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|Joint inversion of proxy system models to reconstruct paleoenvironmental time series from heterogeneous data|Bowen, G.J.; Fischer-Femal, B.; Reichart, G.-J.; Sluijs, A.; Lear, C.H. (2020). Joint inversion of proxy system models to reconstruct paleoenvironmental time series from heterogeneous data. Clim. Past 16: 65-78. https://dx.doi.org/10.5194/cp-16-65-2020
In: Climate of the Past. Copernicus: Göttingen. ISSN 1814-9324; e-ISSN 1814-9332, meer
|Auteurs|| || Top |
- Bowen, G.J.
- Fischer-Femal, B.
- Reichart, G.-J., meer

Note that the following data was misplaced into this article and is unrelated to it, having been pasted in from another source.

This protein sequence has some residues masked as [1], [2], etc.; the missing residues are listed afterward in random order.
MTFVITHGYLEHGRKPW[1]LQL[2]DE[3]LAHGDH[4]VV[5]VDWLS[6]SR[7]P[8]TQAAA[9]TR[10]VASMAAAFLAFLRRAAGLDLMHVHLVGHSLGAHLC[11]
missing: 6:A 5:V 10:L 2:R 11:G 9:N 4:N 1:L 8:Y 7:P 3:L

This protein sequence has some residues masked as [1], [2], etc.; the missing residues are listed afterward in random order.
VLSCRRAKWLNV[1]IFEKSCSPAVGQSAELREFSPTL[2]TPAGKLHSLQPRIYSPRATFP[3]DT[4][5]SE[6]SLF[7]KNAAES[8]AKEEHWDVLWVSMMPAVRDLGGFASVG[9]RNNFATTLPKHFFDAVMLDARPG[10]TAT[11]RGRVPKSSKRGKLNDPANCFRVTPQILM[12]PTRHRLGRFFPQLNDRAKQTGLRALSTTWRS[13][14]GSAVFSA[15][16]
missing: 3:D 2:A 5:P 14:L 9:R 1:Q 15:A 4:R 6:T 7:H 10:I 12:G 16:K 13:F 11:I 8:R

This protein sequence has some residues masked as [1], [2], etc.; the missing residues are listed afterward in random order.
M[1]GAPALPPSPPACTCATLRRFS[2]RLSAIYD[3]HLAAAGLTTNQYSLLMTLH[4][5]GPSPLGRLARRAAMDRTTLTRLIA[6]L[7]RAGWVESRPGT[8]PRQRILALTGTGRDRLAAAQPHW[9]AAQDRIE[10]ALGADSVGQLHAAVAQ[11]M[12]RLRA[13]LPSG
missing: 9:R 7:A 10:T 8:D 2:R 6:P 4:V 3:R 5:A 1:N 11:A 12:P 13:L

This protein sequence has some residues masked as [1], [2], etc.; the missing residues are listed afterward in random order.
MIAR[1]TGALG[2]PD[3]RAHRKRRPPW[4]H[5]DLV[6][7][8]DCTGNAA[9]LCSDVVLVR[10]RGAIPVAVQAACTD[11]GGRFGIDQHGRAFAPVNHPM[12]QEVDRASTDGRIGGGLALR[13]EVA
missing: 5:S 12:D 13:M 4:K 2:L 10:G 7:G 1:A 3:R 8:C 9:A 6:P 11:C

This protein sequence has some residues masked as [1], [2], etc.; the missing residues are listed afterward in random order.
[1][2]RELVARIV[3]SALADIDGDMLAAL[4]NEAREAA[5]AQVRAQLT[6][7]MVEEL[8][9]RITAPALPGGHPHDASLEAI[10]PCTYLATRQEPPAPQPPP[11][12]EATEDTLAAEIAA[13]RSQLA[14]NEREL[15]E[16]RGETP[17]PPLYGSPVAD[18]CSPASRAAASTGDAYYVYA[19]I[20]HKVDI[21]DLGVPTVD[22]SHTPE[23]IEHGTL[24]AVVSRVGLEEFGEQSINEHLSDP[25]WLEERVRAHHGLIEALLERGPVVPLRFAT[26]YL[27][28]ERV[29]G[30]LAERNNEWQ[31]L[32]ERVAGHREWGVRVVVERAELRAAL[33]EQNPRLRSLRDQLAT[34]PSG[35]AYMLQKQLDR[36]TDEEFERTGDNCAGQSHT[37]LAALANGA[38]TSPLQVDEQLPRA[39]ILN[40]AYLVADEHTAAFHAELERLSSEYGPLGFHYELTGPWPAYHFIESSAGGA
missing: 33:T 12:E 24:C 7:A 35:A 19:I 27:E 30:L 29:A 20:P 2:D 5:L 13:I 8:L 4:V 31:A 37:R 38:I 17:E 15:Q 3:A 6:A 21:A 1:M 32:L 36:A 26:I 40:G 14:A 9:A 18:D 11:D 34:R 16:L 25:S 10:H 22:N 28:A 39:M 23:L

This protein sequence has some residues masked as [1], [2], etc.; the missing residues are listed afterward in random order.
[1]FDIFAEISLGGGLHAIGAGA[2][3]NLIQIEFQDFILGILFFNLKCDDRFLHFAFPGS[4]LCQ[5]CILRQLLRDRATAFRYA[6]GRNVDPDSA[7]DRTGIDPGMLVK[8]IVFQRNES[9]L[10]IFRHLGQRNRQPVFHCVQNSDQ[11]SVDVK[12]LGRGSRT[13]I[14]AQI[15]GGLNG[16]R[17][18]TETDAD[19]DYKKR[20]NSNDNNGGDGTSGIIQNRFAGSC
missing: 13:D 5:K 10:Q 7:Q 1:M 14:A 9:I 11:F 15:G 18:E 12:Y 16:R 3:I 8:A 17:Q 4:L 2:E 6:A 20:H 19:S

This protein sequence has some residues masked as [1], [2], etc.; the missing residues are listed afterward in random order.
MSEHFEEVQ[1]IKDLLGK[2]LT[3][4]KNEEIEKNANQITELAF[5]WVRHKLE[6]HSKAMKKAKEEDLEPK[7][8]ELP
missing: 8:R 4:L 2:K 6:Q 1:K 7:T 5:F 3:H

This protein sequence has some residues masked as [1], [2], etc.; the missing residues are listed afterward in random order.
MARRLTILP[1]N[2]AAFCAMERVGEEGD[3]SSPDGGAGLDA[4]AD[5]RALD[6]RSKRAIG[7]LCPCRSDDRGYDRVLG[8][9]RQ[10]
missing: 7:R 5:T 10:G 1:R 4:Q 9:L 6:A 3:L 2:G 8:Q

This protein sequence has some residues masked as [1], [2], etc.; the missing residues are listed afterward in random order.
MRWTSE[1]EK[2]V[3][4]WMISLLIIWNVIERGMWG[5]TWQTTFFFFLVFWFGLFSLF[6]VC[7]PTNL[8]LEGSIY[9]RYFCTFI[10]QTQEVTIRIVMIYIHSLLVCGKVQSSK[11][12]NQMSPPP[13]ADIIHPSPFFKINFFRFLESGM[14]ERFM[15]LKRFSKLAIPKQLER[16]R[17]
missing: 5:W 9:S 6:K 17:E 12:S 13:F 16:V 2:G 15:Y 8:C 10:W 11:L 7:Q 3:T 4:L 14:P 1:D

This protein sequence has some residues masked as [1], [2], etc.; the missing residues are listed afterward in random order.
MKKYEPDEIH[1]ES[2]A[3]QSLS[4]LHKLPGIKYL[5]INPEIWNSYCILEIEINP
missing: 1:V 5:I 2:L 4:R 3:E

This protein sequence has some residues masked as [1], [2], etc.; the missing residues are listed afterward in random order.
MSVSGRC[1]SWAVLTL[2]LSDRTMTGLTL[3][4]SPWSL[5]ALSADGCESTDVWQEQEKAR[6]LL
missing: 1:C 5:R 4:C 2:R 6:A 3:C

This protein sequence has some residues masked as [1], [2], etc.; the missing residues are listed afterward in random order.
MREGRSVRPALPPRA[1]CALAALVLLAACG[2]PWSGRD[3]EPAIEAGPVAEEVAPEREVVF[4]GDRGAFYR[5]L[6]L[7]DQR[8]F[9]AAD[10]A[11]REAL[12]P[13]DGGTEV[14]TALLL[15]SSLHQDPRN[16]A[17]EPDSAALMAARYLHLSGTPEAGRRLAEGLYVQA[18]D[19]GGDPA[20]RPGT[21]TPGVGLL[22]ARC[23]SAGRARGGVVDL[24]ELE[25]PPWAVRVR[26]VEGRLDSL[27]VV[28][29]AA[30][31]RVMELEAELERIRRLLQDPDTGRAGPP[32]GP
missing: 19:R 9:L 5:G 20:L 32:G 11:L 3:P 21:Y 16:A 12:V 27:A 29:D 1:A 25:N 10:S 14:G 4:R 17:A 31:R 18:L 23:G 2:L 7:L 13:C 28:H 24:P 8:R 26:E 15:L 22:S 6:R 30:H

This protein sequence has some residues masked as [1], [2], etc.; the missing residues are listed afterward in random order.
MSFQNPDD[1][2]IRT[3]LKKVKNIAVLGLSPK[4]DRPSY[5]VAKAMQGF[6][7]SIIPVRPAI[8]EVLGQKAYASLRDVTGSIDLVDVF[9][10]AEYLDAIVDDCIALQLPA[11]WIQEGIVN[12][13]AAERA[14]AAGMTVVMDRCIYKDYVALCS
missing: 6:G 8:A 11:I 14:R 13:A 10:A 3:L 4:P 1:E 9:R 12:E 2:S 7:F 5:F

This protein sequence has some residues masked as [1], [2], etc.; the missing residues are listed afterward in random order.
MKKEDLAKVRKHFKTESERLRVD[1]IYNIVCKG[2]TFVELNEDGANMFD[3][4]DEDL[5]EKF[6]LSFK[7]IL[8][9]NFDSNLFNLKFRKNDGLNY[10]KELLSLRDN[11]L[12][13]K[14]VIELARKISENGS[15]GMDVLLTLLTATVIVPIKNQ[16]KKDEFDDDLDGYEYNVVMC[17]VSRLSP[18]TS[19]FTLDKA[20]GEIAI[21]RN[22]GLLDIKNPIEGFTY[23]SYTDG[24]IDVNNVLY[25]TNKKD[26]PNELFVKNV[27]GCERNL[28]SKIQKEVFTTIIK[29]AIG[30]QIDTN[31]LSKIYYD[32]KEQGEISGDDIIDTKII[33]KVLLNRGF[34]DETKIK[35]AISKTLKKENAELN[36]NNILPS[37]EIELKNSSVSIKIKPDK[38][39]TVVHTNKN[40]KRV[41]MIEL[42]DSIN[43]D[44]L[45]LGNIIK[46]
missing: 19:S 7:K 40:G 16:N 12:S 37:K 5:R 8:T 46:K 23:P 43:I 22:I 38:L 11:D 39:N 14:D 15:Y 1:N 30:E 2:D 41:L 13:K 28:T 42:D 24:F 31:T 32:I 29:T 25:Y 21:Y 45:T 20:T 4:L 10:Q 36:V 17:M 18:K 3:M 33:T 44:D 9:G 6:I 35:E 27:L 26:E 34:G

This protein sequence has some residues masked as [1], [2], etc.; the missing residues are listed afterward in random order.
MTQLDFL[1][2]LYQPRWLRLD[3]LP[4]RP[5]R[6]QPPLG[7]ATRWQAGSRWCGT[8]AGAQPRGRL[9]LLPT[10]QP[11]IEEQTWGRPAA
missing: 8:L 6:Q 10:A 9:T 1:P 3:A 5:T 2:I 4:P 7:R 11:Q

Paleoclimatic and paleoenvironmental reconstructions are fundamentally uncertain because no proxy is a direct record of a single environmental variable of interest; all proxies are indirect and sensitive to multiple forcing factors. One productive approach to reducing proxy uncertainty is the integration of information from multiple proxy systems with complementary, overlapping sensitivity. Mostly, such analyses are conducted in an ad hoc fashion, either through qualitative comparison to assess the similarity of single-proxy reconstructions or through step-wise quantitative interpretations where one proxy is used to constrain a variable relevant to the interpretation of a second proxy. Here we propose the integration of multiple proxies via the joint inversion of proxy system and paleoenvironmental time series models in a Bayesian hierarchical framework. The “Joint Proxy Inversion” (JPI) method provides a statistically robust approach to producing self-consistent interpretations of multi-proxy datasets, allowing full and simultaneous assessment of all proxy and model uncertainties to obtain quantitative estimates of past environmental conditions. Other benefits of the method include the ability to use independent information on climate and environmental systems to inform the interpretation of proxy data, to fully leverage information from unevenly and differently sampled proxy records, and to obtain refined estimates of proxy model parameters that are conditioned on paleo-archive data. Application of JPI to the marine Mg∕Ca and δ18O proxy systems at two distinct timescales demonstrates many of the key properties, benefits, and sensitivities of the method, and it produces new, statistically grounded reconstructions of Neogene ocean temperature and chemistry from previously published data. We suggest that JPI is a universally applicable method that can be implemented using proxy models of wide-ranging complexity to generate more robust, quantitative understanding of past climatic and environmental change.